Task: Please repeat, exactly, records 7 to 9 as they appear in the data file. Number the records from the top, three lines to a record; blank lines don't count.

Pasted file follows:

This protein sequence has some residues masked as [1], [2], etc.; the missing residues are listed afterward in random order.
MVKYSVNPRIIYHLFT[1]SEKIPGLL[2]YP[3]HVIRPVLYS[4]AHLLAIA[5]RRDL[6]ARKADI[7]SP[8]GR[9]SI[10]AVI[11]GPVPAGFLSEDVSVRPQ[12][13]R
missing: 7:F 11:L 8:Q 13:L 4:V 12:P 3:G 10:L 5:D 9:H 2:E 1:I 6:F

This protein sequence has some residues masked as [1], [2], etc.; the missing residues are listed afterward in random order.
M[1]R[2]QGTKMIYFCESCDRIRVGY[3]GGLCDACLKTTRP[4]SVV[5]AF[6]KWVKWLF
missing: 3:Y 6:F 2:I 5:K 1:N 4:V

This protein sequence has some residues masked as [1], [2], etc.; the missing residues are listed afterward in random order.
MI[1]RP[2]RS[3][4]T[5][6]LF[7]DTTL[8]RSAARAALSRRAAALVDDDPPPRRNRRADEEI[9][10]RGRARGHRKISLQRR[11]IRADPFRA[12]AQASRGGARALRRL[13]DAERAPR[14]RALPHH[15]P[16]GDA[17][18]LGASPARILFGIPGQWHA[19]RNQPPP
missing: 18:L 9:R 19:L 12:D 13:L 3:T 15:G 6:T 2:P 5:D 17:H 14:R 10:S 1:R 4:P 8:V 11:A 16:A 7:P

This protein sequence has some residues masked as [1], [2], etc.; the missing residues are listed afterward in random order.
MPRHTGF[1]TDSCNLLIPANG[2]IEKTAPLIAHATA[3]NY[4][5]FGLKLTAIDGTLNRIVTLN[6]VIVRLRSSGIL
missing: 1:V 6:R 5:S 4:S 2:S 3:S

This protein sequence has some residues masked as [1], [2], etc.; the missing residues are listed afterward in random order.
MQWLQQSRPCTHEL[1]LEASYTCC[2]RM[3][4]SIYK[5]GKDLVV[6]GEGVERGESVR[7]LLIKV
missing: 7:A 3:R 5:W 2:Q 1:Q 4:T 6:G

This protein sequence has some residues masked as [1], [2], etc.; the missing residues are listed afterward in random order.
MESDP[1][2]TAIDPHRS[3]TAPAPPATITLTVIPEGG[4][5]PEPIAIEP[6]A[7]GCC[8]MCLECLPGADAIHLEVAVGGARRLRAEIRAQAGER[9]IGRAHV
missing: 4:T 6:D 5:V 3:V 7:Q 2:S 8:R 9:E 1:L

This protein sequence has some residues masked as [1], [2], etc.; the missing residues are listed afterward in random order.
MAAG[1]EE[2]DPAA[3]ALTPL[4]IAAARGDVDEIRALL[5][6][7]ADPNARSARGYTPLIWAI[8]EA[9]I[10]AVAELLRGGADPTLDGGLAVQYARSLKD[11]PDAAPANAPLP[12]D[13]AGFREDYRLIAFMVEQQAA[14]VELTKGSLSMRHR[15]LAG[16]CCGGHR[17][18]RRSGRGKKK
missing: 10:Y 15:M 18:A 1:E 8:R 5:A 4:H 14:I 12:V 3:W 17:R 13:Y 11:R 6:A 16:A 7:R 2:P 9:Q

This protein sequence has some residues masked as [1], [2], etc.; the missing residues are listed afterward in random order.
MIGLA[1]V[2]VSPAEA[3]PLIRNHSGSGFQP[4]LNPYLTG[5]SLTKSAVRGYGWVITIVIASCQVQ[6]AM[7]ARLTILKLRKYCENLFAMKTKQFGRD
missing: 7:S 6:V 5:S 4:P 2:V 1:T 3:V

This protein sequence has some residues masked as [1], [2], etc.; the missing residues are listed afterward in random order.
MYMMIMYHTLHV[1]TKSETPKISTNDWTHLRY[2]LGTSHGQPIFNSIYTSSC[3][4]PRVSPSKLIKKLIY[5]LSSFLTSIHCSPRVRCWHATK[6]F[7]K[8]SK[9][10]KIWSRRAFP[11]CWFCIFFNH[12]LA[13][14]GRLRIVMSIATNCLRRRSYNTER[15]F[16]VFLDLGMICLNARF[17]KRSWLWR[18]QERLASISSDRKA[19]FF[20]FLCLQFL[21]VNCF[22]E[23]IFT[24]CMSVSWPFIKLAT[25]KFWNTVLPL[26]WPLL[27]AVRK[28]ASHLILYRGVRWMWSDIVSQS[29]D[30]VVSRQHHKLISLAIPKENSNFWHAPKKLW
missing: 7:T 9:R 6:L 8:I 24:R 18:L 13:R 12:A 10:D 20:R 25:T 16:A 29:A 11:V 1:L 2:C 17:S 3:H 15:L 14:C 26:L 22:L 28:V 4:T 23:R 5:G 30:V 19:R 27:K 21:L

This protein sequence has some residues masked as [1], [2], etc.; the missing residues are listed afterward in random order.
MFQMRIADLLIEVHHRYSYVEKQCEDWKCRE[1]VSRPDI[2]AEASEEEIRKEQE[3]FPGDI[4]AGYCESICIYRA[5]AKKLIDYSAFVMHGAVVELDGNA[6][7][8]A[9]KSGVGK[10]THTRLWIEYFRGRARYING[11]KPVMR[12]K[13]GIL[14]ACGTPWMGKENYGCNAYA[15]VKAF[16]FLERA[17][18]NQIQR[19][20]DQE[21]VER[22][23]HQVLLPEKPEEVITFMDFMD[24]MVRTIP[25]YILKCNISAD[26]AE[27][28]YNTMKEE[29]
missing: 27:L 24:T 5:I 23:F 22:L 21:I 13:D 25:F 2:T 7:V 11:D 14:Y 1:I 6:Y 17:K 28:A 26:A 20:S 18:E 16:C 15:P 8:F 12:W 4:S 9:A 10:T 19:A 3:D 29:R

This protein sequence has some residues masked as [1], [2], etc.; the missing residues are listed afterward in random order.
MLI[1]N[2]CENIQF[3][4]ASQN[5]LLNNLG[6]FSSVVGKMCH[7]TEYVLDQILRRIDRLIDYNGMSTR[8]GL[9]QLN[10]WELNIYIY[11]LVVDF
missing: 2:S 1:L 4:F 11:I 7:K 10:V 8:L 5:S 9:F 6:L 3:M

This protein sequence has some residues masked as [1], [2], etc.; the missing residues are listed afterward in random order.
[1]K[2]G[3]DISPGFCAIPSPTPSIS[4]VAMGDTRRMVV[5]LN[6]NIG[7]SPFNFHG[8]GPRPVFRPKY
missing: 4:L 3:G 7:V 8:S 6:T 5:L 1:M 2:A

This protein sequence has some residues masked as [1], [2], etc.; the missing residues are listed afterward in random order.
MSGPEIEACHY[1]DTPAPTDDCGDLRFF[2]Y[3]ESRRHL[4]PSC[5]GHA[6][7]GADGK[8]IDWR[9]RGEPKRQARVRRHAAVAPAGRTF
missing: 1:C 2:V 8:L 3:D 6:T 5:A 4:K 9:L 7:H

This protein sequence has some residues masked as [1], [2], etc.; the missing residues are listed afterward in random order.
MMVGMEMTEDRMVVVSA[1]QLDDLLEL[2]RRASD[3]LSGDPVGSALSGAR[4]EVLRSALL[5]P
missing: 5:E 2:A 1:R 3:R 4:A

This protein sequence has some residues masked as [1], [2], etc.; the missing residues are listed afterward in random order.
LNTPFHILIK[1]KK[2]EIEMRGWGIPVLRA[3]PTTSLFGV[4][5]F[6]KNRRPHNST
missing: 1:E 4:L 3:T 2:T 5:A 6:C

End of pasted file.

This protein sequence has some residues masked as [1], [2], etc.; the missing residues are listed afterward in random order.
MAAG[1]EE[2]DPAA[3]ALTPL[4]IAAARGDVDEIRALL[5][6][7]ADPNARSARGYTPLIWAI[8]EA[9]I[10]AVAELLRGGADPTLDGGLAVQYARSLKD[11]PDAAPANAPLP[12]D[13]AGFREDYRLIAFMVEQQAA[14]VELTKGSLSMRHR[15]LAG[16]CCGGHR[17][18]RRSGRGKKK
missing: 10:Y 15:M 18:A 1:E 8:R 5:A 4:H 14:I 12:V 3:W 17:R 13:Y 11:R 6:A 16:A 7:R 2:P 9:Q

This protein sequence has some residues masked as [1], [2], etc.; the missing residues are listed afterward in random order.
MIGLA[1]V[2]VSPAEA[3]PLIRNHSGSGFQP[4]LNPYLTG[5]SLTKSAVRGYGWVITIVIASCQVQ[6]AM[7]ARLTILKLRKYCENLFAMKTKQFGRD
missing: 7:S 6:V 5:S 4:P 2:V 1:T 3:V

This protein sequence has some residues masked as [1], [2], etc.; the missing residues are listed afterward in random order.
MYMMIMYHTLHV[1]TKSETPKISTNDWTHLRY[2]LGTSHGQPIFNSIYTSSC[3][4]PRVSPSKLIKKLIY[5]LSSFLTSIHCSPRVRCWHATK[6]F[7]K[8]SK[9][10]KIWSRRAFP[11]CWFCIFFNH[12]LA[13][14]GRLRIVMSIATNCLRRRSYNTER[15]F[16]VFLDLGMICLNARF[17]KRSWLWR[18]QERLASISSDRKA[19]FF[20]FLCLQFL[21]VNCF[22]E[23]IFT[24]CMSVSWPFIKLAT[25]KFWNTVLPL[26]WPLL[27]AVRK[28]ASHLILYRGVRWMWSDIVSQS[29]D[30]VVSRQHHKLISLAIPKENSNFWHAPKKLW
missing: 7:T 9:R 6:L 8:I 24:R 18:L 13:R 12:A 10:D 20:R 25:T 16:A 29:A 11:V 1:L 2:C 17:S 3:H 15:L 14:C 26:L 22:L 28:V 4:T 23:R 5:G 30:V 19:R 27:K 21:L